Sediment cores collected from the seafloor off Southern California suggest that plankton populations in the Northeastern Pacific have changed significantly since the early 1900s, and that the changes closely parallel a general warming trend starting at that time.
Writing in this week's issue of the journal Science, Oceanographer David Field and his coauthors describe how subtropical and tropical species of small marine organisms called foraminifera (forams) seemed to become more abundant as ocean temperatures increased, while the foram species living in cooler waters seemed to become less abundant. Furthermore, the scientists say, the changes observed after the mid-1970s are unlike anything they have found in sediment evidence from the previous 1,400 years.
These dramatic conclusions are based on data gathered by Field, who currently works as a postdoctoral fellow at the Monterey Bay Aquarium Research Institute, during his graduate studies at the Scripps Institution of Oceanography at the University of California, San Diego. His collaborators in this study were Timothy Baumgartner and Vicente Ferreira-Bartrina of Centro de Investigación Científica y de Educación Superior de Ensenada, Mexico, and Christopher Charles and Mark Ohman of Scripps.
"This research provides a long-term context for many other studies of oceanographic and ecological conditions off the California coast," said Philip Taylor, director of the National Science Foundation (NSF)'s biological oceanography program, which funded the work. The study was conducted as part of NSF's Long-Term Ecological Research (LTER) program, which supports ecological research over long time periods in a variety of terrestrial and marine ecosystems. One possible conclusion, said Taylor, is that "human influences are pushing our environment beyond historical and natural variation."
The foraminifera that Field and his colleagues studied are small, amoeba-like organisms that live inside tiny shells called "tests," several of which might fit on the head of pin. Most forams live near the surface of the world's oceans, with different species living in ocean waters of different temperatures. When they die, however, their shells sink to the seafloor, often mixing with the sediment there to form distinct annual layers similar to growth rings in a tree. And in some areas those annual layers remain relatively intact for millennia. A good example is Field's study region in the 600-meter deep Santa Barbara Basin, off Southern California, where the oxygen-poor waters support very few bottom-dwelling animals that can disturb the sediments.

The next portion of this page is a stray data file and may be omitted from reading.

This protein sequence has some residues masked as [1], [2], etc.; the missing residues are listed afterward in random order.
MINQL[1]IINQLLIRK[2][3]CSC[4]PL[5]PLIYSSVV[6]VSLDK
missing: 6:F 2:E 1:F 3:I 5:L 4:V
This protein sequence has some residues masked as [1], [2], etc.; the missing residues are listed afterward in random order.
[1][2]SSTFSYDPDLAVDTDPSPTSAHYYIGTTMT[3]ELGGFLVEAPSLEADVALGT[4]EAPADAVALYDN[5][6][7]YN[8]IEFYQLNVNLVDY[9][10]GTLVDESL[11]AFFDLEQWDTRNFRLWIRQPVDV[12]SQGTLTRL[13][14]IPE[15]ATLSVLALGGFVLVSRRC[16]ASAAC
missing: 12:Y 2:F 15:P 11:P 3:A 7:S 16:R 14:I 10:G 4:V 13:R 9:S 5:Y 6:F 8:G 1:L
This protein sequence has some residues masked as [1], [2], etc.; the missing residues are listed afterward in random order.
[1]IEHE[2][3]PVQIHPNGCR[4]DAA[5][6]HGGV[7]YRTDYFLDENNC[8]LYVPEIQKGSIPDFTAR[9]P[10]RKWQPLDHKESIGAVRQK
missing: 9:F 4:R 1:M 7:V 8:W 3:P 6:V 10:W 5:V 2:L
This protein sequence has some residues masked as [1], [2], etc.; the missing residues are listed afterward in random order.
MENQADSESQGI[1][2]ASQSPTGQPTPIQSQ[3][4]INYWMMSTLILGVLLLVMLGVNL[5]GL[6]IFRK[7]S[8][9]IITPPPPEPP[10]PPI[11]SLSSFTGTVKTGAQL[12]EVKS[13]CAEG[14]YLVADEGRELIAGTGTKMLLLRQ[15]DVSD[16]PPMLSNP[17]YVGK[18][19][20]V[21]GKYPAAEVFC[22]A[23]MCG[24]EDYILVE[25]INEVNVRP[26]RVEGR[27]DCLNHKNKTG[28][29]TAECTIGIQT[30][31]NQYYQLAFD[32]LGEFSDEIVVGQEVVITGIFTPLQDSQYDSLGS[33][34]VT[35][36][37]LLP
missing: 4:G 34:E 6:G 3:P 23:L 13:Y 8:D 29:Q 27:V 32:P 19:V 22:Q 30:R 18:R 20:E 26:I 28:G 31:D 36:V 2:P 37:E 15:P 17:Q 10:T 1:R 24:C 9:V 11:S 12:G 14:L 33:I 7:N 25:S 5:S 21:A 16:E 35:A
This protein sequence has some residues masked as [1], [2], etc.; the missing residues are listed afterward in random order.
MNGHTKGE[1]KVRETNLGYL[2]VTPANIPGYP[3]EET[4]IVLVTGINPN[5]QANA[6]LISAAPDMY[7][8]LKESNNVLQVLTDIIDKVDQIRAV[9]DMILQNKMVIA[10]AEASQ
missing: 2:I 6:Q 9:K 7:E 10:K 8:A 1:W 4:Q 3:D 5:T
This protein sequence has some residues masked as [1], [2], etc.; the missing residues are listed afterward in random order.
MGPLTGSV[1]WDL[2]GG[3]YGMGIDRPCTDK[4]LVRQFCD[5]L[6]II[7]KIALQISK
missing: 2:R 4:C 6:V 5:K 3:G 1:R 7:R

As a result, Field was able to study fossilized forams in one- to three-meter-long sediment cores reaching back to some 1,400 years before the present. Counting the different species of foraminifera in each layer, he and colleagues discovered that many species of tropical and subtropical forams became more abundant after about 1925. This was consistent with previous studies that suggested an ocean warming trend beginning at about this time.
Then during the mid-1970s, Field's sediment cores showed that tropical and subtropical species of forams became even more abundant during this period, while forams that prefer cooler waters decreased. Again, this was consistent with the many previous studies that have indicated a rapid warming and a dramatic change in eastern North Pacific ecosystems during this period. At this time, species of plankton, kelp, fish and seabirds that prefer warmer waters increased and species favoring colder conditions decreased.
What Field's study provides in addition, however, is the kind of long-term data needed to clarify whether the warming trend and ecosystem changes are within the range of natural variability, or are the result of human activities.
"These data show that ocean warming has affected foram populations prior to the late twentieth century," said Field. "However, changes since the 1970s have been particularly unusual, and show that ocean ecosystems in the northeastern Pacific have passed some threshold of natural variability." Indeed, he says, the foram community found in the cores was unlike anything seen during the last 1,400 years. As a result, he says, one can argue that the ecosystem changes since the mid-1970s are best explained by recent warming.
Field said that most scientific data about the ocean have been collected during recent decades, after ocean temperatures and marine ecosystems had already begun to change. "It's a classic case of 'shifting baselines'--conditions that scientists think of as normal today might actually be atypical when you look back a few hundred years."
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